Hybrid kit gives your Ducati 300 horsepower – and a case of the uglies
French company Efesto has built a kit that can take your 205-odd horsepower Ducati Panigale, and turn it into a 300-horse hybrid widowmaker, with a 40-minute all-electric commuting range. Unfortunately, it looks like a Hyosung with a tumor.
The performance hybrid is becoming more and more common in the automotive world. And why not? Electric motors can provide massive torque and acceleration while your gasoline engine is clearing its throat and getting ready to roar. At the expense of weight and complexity, hybrids like the BMW i8, Ferrari SF90 Stradale and Aston Martin Valkyrie gain explosive performance, improved emissions profiles and the ability to tootle around short distances without burning any gas at all. Some of them can even nearly keep up with a Tesla in a straight line.
The idea has understandably not made it through to the motorcycle world. Bikes are so tightly packaged as is that their mechanics can be identified by their freshly and frequently peeled knuckles. It's no big deal to lose some trunk space in a car, but sportsbike riders are already lucky if they can squeeze their wallet under the seat. Where would all that bulky electric gear go?
Well, now we know. Parisian company Efesto has leapt into the unknown and built a performance hybrid superbike, the likes of which we've never seen, beginning with the achingly beautiful Ducati Panigale as the donor platform.
The three big things you've got to lump into your chassis somewhere are a motor, an inverter and a battery pack. Efesto has hung the motor underneath the rear of the L-twin engine's crankcase, where it protrudes in a manner that reminds us of the back end of a bulldog. The output shaft of the electric motor gets a sprocket and small chain, which connects to a double sprocket on the countershaft to co-pull the drive chain to the rear wheel.
The inverter has been plonked under the front cylinder, where it can be fully hidden under the fairings, although this has necessitated the creation of a thin, rectangular section exhaust that... Well, let's just say that if Panigale designer Gianandrea Fabbro ever saw it, he'd go and take one of those showers where you sit in the corner hugging your knees and rocking back and forth.
The battery pack, for its part, lives in a specially crafted subframe that makes the razor-thin Ducati tailpiece look like it's had a bulky accident in its tracksuit pants. We've all been there. My son went there just last night. The walk, that's the giveaway. I should've kicked that guy out when he turned 21.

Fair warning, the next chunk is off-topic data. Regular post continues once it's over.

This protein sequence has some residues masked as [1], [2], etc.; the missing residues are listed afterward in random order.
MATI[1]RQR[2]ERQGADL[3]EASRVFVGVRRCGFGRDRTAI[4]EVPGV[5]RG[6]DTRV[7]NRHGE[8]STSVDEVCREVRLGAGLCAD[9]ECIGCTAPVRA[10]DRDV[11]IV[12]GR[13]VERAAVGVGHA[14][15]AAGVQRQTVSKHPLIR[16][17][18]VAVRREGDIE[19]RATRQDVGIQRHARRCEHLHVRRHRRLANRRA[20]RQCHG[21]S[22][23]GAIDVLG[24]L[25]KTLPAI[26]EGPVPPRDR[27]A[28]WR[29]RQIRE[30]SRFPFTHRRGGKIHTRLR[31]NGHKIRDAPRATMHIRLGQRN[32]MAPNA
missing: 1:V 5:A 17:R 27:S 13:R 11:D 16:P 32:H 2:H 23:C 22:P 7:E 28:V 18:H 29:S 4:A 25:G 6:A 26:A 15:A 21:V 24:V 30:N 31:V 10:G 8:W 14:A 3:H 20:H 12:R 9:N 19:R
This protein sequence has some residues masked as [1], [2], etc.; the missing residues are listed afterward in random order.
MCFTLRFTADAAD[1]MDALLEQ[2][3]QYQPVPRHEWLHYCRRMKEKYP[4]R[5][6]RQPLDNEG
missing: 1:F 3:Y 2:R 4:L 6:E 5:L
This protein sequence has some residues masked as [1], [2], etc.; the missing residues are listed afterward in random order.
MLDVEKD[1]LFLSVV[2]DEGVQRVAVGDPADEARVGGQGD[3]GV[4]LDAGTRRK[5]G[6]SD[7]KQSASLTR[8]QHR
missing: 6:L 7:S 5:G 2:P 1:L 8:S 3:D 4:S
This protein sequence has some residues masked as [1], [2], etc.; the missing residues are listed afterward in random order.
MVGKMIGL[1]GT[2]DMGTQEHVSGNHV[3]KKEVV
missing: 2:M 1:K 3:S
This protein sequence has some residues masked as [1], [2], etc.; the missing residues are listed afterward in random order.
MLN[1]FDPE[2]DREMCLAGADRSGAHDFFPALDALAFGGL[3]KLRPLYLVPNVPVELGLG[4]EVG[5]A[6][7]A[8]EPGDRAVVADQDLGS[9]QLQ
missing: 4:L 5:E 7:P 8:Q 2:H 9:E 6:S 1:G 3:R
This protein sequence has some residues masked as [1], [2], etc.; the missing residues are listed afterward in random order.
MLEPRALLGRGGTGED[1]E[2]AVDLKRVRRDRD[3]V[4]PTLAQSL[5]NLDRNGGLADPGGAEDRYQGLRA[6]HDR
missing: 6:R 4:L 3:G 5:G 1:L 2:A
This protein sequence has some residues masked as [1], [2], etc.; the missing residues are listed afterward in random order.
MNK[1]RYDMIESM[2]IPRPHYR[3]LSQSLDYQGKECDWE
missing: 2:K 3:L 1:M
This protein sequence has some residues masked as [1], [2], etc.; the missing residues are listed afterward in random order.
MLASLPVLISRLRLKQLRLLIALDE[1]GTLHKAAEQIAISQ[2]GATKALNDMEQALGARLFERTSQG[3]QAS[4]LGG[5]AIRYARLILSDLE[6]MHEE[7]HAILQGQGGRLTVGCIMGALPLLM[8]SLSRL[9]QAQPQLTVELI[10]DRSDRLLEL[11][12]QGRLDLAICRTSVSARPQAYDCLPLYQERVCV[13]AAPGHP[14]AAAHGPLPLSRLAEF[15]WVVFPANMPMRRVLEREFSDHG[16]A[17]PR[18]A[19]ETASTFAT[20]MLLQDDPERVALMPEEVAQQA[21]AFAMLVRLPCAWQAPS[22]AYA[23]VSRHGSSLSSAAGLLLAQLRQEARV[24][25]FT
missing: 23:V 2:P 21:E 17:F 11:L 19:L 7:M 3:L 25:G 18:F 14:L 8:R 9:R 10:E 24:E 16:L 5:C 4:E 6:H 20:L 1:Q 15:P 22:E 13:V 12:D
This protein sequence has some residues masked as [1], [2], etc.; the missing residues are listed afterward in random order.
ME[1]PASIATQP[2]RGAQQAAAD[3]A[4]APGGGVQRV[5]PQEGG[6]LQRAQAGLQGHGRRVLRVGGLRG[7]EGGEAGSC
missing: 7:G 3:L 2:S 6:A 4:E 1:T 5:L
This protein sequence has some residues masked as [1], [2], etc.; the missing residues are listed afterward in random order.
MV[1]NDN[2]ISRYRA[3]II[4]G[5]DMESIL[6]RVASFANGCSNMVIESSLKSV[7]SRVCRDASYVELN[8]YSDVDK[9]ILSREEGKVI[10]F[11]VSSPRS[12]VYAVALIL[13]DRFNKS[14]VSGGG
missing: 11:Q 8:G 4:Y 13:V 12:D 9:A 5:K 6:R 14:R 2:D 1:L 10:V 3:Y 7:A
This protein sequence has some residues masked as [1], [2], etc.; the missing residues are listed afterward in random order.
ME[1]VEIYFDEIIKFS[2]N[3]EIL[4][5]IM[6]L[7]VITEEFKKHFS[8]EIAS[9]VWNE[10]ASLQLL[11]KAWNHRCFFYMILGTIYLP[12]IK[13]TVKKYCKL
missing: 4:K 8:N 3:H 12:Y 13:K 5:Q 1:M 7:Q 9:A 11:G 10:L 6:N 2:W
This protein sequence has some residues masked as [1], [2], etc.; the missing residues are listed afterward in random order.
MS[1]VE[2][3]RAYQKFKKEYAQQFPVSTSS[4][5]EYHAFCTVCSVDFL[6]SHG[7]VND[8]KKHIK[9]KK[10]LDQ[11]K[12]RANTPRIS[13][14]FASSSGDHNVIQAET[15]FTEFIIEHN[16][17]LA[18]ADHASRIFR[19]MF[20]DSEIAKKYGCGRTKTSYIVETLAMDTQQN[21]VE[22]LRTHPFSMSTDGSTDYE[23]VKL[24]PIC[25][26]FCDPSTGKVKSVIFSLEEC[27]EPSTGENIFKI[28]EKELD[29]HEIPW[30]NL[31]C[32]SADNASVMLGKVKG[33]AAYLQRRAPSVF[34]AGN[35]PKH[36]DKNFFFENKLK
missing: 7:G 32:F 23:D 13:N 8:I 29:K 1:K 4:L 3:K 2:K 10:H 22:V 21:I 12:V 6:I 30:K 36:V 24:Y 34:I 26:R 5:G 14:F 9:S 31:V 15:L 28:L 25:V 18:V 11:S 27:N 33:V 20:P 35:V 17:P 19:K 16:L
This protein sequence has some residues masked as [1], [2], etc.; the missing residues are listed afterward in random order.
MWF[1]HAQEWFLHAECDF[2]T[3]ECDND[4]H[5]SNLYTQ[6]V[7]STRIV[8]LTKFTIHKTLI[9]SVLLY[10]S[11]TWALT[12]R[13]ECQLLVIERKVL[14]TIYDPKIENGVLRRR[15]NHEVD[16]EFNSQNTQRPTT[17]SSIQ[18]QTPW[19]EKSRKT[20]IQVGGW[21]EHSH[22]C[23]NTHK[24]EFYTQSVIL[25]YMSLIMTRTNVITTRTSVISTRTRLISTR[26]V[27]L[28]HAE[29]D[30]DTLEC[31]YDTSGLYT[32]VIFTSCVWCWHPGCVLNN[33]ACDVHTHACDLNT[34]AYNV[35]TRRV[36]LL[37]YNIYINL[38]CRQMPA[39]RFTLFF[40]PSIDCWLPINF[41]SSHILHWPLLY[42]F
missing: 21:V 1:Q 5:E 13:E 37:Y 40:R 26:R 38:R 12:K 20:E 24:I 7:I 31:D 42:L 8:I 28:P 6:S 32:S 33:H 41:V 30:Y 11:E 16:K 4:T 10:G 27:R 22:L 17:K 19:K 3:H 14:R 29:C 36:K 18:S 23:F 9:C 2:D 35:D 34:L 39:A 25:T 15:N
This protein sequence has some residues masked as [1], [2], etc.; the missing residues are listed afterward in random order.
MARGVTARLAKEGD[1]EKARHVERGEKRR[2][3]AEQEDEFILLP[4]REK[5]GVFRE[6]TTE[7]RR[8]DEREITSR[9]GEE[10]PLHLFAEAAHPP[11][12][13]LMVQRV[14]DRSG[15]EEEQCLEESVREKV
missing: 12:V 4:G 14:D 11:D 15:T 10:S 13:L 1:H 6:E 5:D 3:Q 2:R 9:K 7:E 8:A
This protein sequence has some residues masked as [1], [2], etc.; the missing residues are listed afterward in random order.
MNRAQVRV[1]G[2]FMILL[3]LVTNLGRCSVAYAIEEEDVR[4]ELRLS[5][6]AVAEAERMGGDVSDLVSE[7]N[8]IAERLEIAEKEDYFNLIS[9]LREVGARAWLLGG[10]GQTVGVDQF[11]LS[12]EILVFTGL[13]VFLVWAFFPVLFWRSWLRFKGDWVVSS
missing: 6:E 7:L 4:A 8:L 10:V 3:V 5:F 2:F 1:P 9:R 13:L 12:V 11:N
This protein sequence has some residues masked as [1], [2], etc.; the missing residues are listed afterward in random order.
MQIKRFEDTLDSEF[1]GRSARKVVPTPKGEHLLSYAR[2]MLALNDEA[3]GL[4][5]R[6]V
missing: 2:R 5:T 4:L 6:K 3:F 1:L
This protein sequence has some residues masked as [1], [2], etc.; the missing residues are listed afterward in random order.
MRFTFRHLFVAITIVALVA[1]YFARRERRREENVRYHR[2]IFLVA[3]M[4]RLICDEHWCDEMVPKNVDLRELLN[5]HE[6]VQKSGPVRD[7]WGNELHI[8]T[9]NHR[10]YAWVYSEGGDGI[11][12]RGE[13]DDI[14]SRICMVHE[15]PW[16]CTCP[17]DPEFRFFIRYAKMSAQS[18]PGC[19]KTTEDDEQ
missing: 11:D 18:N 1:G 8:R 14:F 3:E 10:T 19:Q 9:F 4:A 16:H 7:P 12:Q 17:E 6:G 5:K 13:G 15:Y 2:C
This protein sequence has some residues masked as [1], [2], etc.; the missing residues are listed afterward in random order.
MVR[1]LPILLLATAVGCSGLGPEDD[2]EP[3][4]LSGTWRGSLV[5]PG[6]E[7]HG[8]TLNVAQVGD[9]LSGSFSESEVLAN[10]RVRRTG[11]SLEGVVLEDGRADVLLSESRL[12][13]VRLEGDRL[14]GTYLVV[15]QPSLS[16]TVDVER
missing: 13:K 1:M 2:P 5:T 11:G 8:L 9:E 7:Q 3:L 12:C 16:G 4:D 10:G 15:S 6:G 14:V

Moving past the aesthetic desecration of one of the motorcycle world's most beautiful machines, we can start to appraise the genius behind this idea. One doesn't have to look at this bike while riding it, after all, that's a problem for your riding buddies, and the extra performance it adds could well make your own tailpiece look like it's carrying a battery pack.
The electric motor is a liquid-cooled axial flux unit making some 80 kW (108 horsepower) and an enormous peak torque of 150 Nm (111 lb-ft). Combine those figures with the Panigale's already-excessive 205-horse, 1,285cc L-twin, and you get yourself a motorcycle that makes a terrifying 300 horsepower, and 295 Nm (218 lb-ft).
Where the combustion motor is massively oversquare, sacrificing low-end shunt for a flat-out top-end horsepower rush, the electric is precisely the opposite, pulling its hardest from a standstill and never having to pause as the quickshifter bangs up through the gears. The combination must be profoundly insane.
I know what you're thinking: I bet it's a porker. Well, compared to the original Panigale's ludicrous 163 kg (359 lb) dry weight, it is a touch tubby at 194 kg (428 lb). But that's still well within the ballpark for a fast streetbike, and the absolute whimpering motherlode of toe-curling power this system adds will more than overcome the additional poundage.
Efesto offers four riding modes for the hybrid system; the first is electric only, with a round-town range of "up to 40 minutes in urban traffic." Then there's gasoline only, in which you still have access to regenerative braking. Then there's a custom mode, which lets you set whatever torque and power you want from the electric motor.
But the one you're interested in is boost mode, in which you get the whole enchilada, and every stupid thing you've ever done flashes before your eyes, up to and including the moment you thought it'd be a good idea to go full throttle on a 300-horsepower hybrid superbike. Sign me up.
There's also a recharge mode; Efesto will happily let you sip power away from the petrol engine to fill up the battery if you don't want to plug it in.
Color us intrigued. There's very little wrong with the experience of riding a late-model superbike as is; they're already wildly excessive and ferociously overpowered for street use. But more is always welcome, and a hyper-hybrid like this thing gives you absolutely godlike torque without ever having to plan your rides around DC quick chargers. You will, however, want to avoid mirrors.
There's no word on whether Efesto plans to build and sell these demonic machines, or indeed how much they'd want for one. We'll contact them and ask, if they'll still talk to us after reading our thoughts on their design. How do you feel about the idea of performance hybrid superbikes?
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NB with the additional weight this is in no way a sporty competitor but an exercise in the "It can be done".
But let’s think Hayabusa, stretch it out a bit, raise the bars, and go for outright speed with sport credentials (A Ducati has that in bucketloads) as well as a little more fairing to cover those warts.
A Ducati Veloce (or Vivace) hybrid 400km/h street bike?